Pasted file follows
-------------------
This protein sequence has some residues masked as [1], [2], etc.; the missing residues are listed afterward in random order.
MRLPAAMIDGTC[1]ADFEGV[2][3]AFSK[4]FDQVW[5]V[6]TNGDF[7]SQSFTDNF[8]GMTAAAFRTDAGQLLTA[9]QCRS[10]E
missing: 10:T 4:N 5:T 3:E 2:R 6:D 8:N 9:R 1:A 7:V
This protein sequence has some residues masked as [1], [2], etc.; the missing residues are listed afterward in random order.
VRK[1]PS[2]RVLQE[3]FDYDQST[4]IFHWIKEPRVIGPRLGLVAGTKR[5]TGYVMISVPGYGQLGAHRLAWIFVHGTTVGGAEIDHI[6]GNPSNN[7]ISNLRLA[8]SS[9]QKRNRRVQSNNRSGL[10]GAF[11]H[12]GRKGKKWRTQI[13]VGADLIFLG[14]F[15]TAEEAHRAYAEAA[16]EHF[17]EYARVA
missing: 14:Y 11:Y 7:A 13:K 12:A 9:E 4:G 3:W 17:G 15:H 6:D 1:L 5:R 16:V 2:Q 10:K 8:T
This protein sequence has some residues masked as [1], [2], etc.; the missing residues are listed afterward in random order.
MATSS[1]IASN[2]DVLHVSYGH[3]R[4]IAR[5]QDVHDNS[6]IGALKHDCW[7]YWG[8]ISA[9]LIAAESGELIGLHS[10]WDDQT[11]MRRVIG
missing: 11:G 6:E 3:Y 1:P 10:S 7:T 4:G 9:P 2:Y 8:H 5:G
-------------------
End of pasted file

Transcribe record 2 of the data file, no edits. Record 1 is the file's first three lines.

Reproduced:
This protein sequence has some residues masked as [1], [2], etc.; the missing residues are listed afterward in random order.
VRK[1]PS[2]RVLQE[3]FDYDQST[4]IFHWIKEPRVIGPRLGLVAGTKR[5]TGYVMISVPGYGQLGAHRLAWIFVHGTTVGGAEIDHI[6]GNPSNN[7]ISNLRLA[8]SS[9]QKRNRRVQSNNRSGL[10]GAF[11]H[12]GRKGKKWRTQI[13]VGADLIFLG[14]F[15]TAEEAHRAYAEAA[16]EHF[17]EYARVA
missing: 14:Y 11:Y 7:A 13:K 12:A 9:E 4:G 3:W 17:G 15:H 6:D 1:L 5:R 16:V 2:Q 10:K 8:T